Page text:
With little fanfare, the Jefferson County Quorum Court approved a $12.7 million budget for 2013, a figure that is approximately one percent more than what was approved for 2012.
The County General budget was set at $9,186,008.27, an increase of 1.31 percent, while the budget for the County Road Department was $3,534,504. That figure reflects a .39 percent increase over the 2012 budget.
In the cases of both County General and the county Road Department, the increases were the result of hikes in retirement and medical benefits premiums.
The county’s legislative body also approved extending the 2012 budgets for the adult jail, juvenile detention center, rural fire protection, which all receive funds from the one-cent Public Safety Sales tax for three months.
The ordinance said that “significant changes must be made to the aforementioned funds to accommodate the projected shortfalls in tax revenues and the Jefferson County Quorum Court, Elected Officials and Department Heads are in need of more time to complete their due diligence to effectively address these issues.”
Jefferson County Treasurer Elizabeth Rinchuso has projected that county revenue next year will be approximately $2 million less than revenue this year.
That projection includes about $500,000 less in the Public Safety Sales Tax and $300,000 less in collections at the county jail.
After the budget was approved, Justice of the Peace Mandy Alford complained about some agencies and departments having large amounts in their 2013 budgets listed only as miscellaneous, complaining particularly about an $800,000 line item for the adult jail.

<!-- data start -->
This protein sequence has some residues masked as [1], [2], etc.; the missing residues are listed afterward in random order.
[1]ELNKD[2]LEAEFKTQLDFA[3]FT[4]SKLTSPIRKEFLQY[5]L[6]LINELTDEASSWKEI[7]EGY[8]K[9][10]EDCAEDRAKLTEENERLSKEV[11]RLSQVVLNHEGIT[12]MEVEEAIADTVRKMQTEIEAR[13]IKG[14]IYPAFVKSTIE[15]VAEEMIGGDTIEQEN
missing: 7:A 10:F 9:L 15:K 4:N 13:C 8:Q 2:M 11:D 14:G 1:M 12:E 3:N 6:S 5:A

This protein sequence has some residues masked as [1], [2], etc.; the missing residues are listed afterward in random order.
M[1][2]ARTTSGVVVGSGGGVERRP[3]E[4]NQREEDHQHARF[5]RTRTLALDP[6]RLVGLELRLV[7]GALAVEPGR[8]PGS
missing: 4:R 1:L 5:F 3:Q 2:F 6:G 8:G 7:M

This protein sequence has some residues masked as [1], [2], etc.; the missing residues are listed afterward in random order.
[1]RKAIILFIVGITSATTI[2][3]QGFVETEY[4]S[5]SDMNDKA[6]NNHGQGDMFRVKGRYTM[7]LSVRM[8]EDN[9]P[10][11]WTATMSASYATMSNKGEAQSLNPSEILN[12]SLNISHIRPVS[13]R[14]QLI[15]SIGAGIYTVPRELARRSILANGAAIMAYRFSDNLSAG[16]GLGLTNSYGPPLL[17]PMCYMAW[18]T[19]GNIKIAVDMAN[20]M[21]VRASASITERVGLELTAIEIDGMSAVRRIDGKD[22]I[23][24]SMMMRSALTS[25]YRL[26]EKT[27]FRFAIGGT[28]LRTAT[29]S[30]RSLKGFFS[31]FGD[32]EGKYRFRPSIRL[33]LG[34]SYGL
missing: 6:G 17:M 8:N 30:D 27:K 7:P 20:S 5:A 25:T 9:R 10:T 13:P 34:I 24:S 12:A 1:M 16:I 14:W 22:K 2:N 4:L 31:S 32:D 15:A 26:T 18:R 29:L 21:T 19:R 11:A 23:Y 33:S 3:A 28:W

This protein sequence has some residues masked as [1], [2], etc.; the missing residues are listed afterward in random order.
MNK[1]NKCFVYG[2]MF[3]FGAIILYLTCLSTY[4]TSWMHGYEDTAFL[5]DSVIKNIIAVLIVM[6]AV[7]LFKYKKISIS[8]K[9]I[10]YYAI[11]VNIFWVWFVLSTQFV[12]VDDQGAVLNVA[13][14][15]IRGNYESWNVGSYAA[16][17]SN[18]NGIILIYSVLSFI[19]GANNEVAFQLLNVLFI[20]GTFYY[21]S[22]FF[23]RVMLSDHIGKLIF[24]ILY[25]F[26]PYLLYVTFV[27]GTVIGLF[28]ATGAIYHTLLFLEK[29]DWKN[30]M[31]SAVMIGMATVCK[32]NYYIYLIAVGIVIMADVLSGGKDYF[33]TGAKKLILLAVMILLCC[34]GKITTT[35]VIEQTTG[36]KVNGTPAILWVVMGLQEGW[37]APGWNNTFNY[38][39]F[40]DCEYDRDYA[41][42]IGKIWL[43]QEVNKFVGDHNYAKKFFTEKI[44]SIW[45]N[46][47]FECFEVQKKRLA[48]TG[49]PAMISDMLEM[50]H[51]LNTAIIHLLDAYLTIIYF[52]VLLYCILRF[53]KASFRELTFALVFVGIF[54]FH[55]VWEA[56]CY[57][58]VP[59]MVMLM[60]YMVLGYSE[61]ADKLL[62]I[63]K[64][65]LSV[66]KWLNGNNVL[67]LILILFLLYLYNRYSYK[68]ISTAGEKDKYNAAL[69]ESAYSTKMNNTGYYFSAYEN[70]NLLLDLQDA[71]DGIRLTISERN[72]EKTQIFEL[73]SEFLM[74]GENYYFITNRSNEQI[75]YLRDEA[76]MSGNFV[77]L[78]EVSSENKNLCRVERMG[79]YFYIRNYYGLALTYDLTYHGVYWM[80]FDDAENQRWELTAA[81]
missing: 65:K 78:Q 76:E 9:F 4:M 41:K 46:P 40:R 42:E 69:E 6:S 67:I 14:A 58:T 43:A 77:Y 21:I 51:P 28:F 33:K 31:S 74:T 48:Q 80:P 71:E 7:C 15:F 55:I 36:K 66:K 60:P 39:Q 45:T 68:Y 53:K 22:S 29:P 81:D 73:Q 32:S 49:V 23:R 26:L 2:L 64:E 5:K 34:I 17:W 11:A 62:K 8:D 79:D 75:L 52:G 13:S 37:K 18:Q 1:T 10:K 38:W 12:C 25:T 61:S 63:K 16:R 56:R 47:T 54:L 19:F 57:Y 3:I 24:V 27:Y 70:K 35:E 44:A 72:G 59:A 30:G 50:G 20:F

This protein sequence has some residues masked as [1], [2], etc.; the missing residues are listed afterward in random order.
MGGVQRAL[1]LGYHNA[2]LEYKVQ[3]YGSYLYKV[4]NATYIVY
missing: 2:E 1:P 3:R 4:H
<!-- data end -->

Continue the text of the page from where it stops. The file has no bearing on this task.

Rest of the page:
“I don’t like that,” Alford said. “Nobody should have that.”
County Judge Mike Holcomb, who was chairing his final meeting of the Quorum Court, told Alford that the miscellaneous listings in a number of county departments were the result of changes in the budget process mandated by the state of Arkansas.
“They came at the end of last year and wanted us to change them but I said no because it wouldn’t have given the clerk’s office time to do it,” Holcomb said.
Justice of the Peace Dr. Herman Ginger said that the problem will be corrected with next year’s budget.
“They didn’t have line items for a lot of their expenses under what the state wanted,” Ginger said.
Dr. Conley Byrd also complained about the current process which does not take into consideration items which county departments know about in advance, such as increased postage costs for the clerk’s office next year to mail out reappraisal notices to county residents.
“Those items ought to be built into the budget process instead of us having to do supplemental appropriations,” Byrd said. “We talked about this at the end of last year and I suggest that we come up with a plan on how to add those items to the budget process.”
County Judge-elect Dutch King, who has been attending meetings for the last several months, and will take office in January, told the justices that he will be sworn in at 9 a.m. on Jan. 1 in the Quorum Courtroom, and invited them to attend.
“I look forward to working with you and for Jefferson County,” King said.